Historically, shopping has been a social activity. If anything, the idea of a Facebook market is a throwback to the 8th century BC Greek Agora. A place where people can socialize while shopping. It just makes perfect sense in human terms.

Paul R. Schottmiller
Paul R. Schottmiller
10 years 7 months ago

I agree that this is big and disruptive. It’s all about bringing shopping to where the customers are. “Location” is not a new concept, however, the concept of real estate is continually being redefined.

Paula Rosenblum
10 years 7 months ago

I can’t see an end to Facebook’s ubiquity in sight. The company wisely never started charging users (it does try to find way to get “micro-money” via its games and gifts.

In the end, the data the company will have on consumer tastes and preferences will be data currently captured by IRI and the like seem pedestrian. That should make selling on the platform as natural and easy as pie.

Is Facebook TV far behind?

Anne Howe
10 years 7 months ago

Peer to peer influence is indeed the dominant force in shopping influence. Adding shopping real estate within the Facebook space is going to change the landscape in a direction that shoppers will indeed respond to. When leaders like P&G boldly go forth, other brands will follow. The shopper response will ultimately determine the market potential, and my guess is that it will be bigger sooner than traditional retail might imagine.

Gene Detroyer
10 years 7 months ago

It is all about easy and opportunity. The more and easier opportunities to purchase that are offered on any electronic media only generates more sales via e-commerce.

Will it transform e-commerce? No, e-commerce is transforming retail. For every Pampers I can easily order when needed, means one less trip to the brick & mortar store.

Ed Rosenbaum
10 years 7 months ago

Facebook and other social media forms are eons ahead of the curve. Social shopping on these sites means enormous growth and income for the retailers, Now the shoppers have a new version of catalog shopping through the electronic world. My mother who is 98 would be amazed at how much shopping she can do without ever leaving her apartment. Another step toward seriously reducing the brick and mortar footprint.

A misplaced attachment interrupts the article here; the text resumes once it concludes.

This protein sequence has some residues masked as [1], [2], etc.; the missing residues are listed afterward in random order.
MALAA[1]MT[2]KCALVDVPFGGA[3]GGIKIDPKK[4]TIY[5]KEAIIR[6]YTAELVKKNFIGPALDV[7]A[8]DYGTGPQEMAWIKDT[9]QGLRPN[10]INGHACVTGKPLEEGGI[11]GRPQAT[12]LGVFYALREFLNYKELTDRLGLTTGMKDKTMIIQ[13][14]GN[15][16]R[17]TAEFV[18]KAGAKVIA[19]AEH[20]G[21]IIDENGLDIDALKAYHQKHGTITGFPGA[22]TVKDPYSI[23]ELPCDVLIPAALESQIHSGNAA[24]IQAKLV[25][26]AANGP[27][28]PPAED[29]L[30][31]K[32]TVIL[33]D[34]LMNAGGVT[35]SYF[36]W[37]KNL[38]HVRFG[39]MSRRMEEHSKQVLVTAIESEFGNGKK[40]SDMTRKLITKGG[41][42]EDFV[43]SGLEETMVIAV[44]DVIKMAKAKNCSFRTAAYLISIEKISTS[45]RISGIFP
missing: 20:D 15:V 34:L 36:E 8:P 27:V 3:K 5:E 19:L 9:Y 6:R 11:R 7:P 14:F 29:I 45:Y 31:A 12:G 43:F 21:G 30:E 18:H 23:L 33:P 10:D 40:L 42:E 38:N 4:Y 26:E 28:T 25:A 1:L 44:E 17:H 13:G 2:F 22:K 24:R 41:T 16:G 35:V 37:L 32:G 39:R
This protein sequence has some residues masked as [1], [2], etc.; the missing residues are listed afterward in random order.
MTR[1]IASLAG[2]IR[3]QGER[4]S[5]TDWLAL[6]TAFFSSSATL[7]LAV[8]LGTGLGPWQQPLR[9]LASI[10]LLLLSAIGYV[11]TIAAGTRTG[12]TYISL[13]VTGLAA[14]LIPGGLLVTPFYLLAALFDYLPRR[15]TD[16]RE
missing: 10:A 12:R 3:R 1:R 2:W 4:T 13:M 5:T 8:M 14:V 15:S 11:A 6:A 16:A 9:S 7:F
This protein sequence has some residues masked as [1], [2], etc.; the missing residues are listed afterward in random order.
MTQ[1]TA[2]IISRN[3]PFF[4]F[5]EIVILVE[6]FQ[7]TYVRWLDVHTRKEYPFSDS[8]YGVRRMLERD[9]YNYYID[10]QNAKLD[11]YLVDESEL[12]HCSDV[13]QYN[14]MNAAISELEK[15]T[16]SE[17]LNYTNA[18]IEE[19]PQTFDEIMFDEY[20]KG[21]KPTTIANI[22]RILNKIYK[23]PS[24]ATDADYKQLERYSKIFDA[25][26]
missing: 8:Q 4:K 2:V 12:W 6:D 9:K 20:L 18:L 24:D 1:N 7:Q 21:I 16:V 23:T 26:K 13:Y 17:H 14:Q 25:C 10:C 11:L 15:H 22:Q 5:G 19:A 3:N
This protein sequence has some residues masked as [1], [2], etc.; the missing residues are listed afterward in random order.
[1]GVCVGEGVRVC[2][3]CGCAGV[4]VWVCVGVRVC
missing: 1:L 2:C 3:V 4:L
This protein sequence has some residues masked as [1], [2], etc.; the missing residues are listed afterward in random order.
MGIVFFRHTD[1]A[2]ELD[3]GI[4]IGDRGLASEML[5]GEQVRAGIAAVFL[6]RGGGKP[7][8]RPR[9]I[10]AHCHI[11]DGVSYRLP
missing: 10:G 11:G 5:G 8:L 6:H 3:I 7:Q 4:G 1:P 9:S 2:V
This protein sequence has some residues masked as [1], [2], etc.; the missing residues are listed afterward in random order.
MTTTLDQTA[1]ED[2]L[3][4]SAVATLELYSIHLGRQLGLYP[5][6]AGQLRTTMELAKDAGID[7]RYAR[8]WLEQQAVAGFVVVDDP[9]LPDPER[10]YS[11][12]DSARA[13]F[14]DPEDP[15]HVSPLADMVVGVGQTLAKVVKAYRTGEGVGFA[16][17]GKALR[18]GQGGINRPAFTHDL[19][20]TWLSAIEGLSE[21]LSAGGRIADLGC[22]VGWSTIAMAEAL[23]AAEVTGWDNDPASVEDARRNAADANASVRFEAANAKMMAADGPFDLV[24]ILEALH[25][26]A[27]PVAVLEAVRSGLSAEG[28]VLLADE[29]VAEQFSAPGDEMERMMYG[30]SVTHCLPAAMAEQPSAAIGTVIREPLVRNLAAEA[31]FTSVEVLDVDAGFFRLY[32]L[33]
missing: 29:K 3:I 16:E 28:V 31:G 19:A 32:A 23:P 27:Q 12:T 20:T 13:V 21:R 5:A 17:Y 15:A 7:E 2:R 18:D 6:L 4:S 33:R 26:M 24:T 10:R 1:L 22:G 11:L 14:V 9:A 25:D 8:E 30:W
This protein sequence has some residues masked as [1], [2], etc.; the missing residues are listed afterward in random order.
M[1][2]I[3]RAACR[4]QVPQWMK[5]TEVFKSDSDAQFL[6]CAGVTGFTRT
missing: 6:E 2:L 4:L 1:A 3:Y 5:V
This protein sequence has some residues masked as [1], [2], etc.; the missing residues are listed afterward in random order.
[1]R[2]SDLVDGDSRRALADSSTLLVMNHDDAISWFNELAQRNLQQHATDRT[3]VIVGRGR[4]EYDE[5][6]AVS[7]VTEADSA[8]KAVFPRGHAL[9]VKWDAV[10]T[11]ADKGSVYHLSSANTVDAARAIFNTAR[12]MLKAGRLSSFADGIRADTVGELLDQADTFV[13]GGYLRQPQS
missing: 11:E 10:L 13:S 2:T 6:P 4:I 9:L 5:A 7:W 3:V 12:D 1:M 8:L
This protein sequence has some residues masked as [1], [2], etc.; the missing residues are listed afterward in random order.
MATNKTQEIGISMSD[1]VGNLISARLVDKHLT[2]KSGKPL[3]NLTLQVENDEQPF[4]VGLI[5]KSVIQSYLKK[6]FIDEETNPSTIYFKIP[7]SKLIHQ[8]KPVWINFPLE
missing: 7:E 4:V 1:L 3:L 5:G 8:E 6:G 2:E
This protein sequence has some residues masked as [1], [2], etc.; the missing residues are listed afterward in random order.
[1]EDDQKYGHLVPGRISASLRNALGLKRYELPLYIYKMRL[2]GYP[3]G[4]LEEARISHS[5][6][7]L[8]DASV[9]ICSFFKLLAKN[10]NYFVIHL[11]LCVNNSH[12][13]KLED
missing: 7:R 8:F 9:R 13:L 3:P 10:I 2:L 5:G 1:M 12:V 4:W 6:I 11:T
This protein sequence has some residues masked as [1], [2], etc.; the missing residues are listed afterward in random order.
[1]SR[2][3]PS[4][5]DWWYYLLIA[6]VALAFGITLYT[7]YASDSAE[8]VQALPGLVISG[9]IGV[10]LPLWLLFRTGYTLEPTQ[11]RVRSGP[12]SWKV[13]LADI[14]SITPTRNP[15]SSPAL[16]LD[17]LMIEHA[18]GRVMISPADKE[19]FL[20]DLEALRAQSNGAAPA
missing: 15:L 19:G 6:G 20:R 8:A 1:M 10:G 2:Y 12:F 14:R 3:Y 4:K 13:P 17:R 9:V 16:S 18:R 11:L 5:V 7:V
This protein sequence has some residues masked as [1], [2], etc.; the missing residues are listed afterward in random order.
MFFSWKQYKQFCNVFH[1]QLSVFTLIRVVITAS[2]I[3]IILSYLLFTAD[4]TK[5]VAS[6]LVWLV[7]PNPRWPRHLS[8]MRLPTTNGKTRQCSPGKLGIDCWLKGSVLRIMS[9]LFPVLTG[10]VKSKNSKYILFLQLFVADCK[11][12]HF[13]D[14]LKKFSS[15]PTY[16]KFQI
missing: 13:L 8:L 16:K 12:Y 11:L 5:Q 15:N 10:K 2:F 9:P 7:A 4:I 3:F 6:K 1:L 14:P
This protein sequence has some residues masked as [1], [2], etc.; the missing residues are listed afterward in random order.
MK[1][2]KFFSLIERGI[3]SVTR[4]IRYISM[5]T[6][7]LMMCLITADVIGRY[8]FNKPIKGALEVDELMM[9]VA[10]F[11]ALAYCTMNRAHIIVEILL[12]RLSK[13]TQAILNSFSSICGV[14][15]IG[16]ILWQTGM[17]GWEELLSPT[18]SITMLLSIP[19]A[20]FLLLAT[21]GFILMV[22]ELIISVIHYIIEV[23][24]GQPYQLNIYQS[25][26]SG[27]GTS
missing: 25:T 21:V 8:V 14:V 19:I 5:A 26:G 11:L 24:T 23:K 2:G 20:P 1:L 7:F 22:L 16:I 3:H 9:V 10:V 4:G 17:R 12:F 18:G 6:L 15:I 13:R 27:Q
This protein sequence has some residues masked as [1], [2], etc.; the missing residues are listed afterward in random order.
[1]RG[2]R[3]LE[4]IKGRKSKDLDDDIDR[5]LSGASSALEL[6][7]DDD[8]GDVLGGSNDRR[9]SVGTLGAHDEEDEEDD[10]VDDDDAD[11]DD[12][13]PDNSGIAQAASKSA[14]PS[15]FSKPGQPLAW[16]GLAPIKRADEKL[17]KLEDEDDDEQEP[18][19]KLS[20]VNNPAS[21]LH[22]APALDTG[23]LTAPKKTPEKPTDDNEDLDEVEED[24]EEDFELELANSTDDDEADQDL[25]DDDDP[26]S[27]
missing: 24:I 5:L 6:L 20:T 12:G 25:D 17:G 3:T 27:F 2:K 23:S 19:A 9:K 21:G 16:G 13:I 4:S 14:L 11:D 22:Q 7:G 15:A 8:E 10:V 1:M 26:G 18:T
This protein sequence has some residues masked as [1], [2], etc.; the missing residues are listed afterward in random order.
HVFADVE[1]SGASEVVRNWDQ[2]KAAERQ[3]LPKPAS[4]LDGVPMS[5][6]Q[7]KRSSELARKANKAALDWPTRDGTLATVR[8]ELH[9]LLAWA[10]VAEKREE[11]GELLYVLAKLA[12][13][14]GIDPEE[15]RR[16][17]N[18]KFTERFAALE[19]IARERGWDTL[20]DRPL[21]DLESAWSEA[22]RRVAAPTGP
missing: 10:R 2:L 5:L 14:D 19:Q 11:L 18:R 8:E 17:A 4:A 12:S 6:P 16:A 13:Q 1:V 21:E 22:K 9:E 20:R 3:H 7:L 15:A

Michael L. Howatt
Michael L. Howatt
10 years 7 months ago

Just another reason for some kind of regulation. Media selling such as this will be inevitable, but too much and the public will revolt. Companies such as Facebook can try to regulate themselves, but greed always gets in the way. Some some sort of guidelines must be established, and soon.

Herb Sorensen
10 years 7 months ago

One more HUGE step in the Convergence of Online, Mobile and Bricks-and-mortar (COMB) retailing. For me it is exciting to see the premier player at retail, Amazon, partnering with the premier brand supplier, P&G, leveraging the most powerful sales force, social, with the leading social online player, Facebook.

Of course Facebook is already a major mobile player, too. What is missing here is Walmart. Whether there is coming some kind of convergence/cooperation between Walmart and Amazon remains to be seen. Amazon is clearly a superior “selling” organization. But Walmart has the leading physical presence globally, the impact of which will not dissipate in the immediate future. One way or another, there WILL be an “Amazonification of Walmart” in the next few years. This move of Amazon onto Facebook simply demands a response/accommodation by Walmart.

Bill Hanifin
10 years 7 months ago

Adding e-commerce to a social network, in this case Facebook, makes sense and capitalizes on consumer desire for added convenience. More channels gives the merchant additional opportunity to sell and the social channel combines reviews and referral with an immediate way to capitalize on triggered behavior. I see this trend expanding throughout Facebook and other networks.

When I think of social shopping, I also think of the brick and mortar world. Zavee and Thanks Again offer brick and mortar merchant networks to benefit consumers.

Thanks Again is focusing on the frequent traveler market, having established a presence in airports.

Zavee, which coined the term social shopping, combines the elements of social networks, referral, review and ability to support a charitable cause into one value proposition.

It’s good to include both online and offline activities in anything “social.”

Ryan Mathews
10 years 7 months ago

The danger to Facebook is that commercialization will make the target consumer move on if they feel too exploited.

Ralph Jacobson
10 years 7 months ago

Facebook is a social entity, so business needs to heed past warnings and not make their presence too commercial or “salesy” in nature. The opportunity is there for manufacturers and retailers alike. Perhaps complimentary manufacturers can create fan pages to mimic a retail, a more product-diverse presence.